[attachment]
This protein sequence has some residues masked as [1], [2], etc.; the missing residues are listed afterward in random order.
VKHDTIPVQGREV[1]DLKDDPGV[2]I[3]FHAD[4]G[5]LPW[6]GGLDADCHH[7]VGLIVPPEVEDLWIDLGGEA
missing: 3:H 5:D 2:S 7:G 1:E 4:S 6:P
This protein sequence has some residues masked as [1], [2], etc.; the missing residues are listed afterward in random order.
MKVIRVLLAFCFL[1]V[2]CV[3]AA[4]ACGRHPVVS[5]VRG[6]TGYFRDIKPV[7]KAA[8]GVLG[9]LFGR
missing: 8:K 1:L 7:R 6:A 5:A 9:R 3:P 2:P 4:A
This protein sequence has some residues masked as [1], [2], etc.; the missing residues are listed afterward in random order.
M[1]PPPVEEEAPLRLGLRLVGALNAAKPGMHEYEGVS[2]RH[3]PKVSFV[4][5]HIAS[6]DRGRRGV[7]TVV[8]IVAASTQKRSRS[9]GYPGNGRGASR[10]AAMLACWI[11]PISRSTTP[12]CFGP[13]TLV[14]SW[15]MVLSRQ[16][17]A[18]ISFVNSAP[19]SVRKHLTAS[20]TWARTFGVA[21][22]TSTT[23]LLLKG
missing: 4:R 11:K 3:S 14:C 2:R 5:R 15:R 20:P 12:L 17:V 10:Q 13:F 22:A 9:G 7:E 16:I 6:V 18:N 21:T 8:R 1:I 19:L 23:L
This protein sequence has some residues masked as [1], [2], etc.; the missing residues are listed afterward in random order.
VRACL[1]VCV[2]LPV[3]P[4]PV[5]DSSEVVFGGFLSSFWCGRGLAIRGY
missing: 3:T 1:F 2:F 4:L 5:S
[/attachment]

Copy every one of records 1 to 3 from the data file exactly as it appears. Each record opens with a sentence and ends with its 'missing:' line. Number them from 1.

This protein sequence has some residues masked as [1], [2], etc.; the missing residues are listed afterward in random order.
VKHDTIPVQGREV[1]DLKDDPGV[2]I[3]FHAD[4]G[5]LPW[6]GGLDADCHH[7]VGLIVPPEVEDLWIDLGGEA
missing: 3:H 5:D 2:S 7:G 1:E 4:S 6:P
This protein sequence has some residues masked as [1], [2], etc.; the missing residues are listed afterward in random order.
MKVIRVLLAFCFL[1]V[2]CV[3]AA[4]ACGRHPVVS[5]VRG[6]TGYFRDIKPV[7]KAA[8]GVLG[9]LFGR
missing: 8:K 1:L 7:R 6:A 5:A 9:R 3:P 2:P 4:A
This protein sequence has some residues masked as [1], [2], etc.; the missing residues are listed afterward in random order.
M[1]PPPVEEEAPLRLGLRLVGALNAAKPGMHEYEGVS[2]RH[3]PKVSFV[4][5]HIAS[6]DRGRRGV[7]TVV[8]IVAASTQKRSRS[9]GYPGNGRGASR[10]AAMLACWI[11]PISRSTTP[12]CFGP[13]TLV[14]SW[15]MVLSRQ[16][17]A[18]ISFVNSAP[19]SVRKHLTAS[20]TWARTFGVA[21][22]TSTT[23]LLLKG
missing: 4:R 11:K 3:S 14:C 2:R 5:R 15:R 20:P 12:L 17:V 10:Q 13:F 22:A 9:G 7:E 16:I 6:V 18:N 21:T 8:R 1:I 19:L 23:L